Finally, when it comes to high expectations, why wouldn’t one have them when they see even those who contribute zip and don’t want to contribute zip being able to live along quite contentedly on tax payer handouts?

    Of course a lot of the “rich” countries seem to be figuring out in a hurry that they were never really especially rich at all – Rather, they’d just borrowed a lot of money! 🙂

  • 6 Stillgotshoeson // Aug 25, 2011 at 7:27 pm

    Can’t say I liked Pauline Hanson, however I do agree with some of the “one Nations” ideals.. It was never about a “white australia” and all that associated crap.

    It was the “different rules for some” that she argued against (poorly at times)
    The position was if you come to Australia for a better life for yourself and your family then abide by the Australian Rules.
    If your customs/ideology/religious/ beliefs clash with ours then ours take preference.

    I agree with this..

  • 7 Ned S // Aug 25, 2011 at 8:03 pm

    Remember one of the One Nation posters stuck on a power pole in Brissie in the early 2000s I’d say Shoes – Just blatantly racist against Asians.

    A lot of it is the knuckle dragging ‘redneck’ fear that arises from the certainty that they won’t be able to compete – And retreat into some thought process that tells them they shouldn’t have to compete given they were lucky enough to be born here. (Or are white. Or whatever.) And figure that entitles them in some way or other?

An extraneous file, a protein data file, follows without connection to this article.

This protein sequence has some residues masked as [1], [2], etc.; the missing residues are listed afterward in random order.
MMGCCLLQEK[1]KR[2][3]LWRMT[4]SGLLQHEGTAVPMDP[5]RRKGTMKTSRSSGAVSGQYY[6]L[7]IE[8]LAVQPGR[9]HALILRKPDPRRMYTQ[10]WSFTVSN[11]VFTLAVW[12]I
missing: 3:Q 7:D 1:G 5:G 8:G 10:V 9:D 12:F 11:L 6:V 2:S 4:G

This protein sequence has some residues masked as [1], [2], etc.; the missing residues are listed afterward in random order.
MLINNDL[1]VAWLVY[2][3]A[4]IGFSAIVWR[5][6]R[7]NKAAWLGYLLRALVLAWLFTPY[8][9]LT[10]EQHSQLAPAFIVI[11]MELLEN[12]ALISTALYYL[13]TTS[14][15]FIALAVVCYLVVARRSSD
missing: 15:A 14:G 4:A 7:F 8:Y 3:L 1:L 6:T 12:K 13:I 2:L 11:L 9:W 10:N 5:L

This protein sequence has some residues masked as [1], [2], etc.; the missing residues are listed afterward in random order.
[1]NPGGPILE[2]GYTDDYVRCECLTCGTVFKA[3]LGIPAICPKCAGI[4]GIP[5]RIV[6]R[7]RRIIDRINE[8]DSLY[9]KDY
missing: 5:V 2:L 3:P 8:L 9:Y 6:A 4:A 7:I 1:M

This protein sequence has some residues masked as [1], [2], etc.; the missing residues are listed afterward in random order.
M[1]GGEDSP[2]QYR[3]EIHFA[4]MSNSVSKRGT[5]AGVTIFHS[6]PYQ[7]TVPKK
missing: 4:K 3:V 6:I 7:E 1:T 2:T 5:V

Though yes, I very much doubt you suffer from those fears – Though the bottom 10% (or 15% ?) of Oz knuckle draggers very well could? – And quite sensibly too as I don’t think they’ll be able to compete either!

    Which is just Darwinism in action. And not a bad thing at all for mine. But then I’m not a politician in our Oz democracy or someone who is strongly nationalistic.

  • 8 Greg Atkinson // Aug 26, 2011 at 7:57 am

    One issue I did not mention above was our constant on again/off again discussion about if Australia is part of Asia or so. Personally I don’t see how it matters.

    Economically speaking the focus on Asia as a destination for Australian exports is part of the reason our economy is now unbalanced. Of course it’s good to open up new markets for our exports but we shouldn’t have taken our eye of established markets while we were doing that.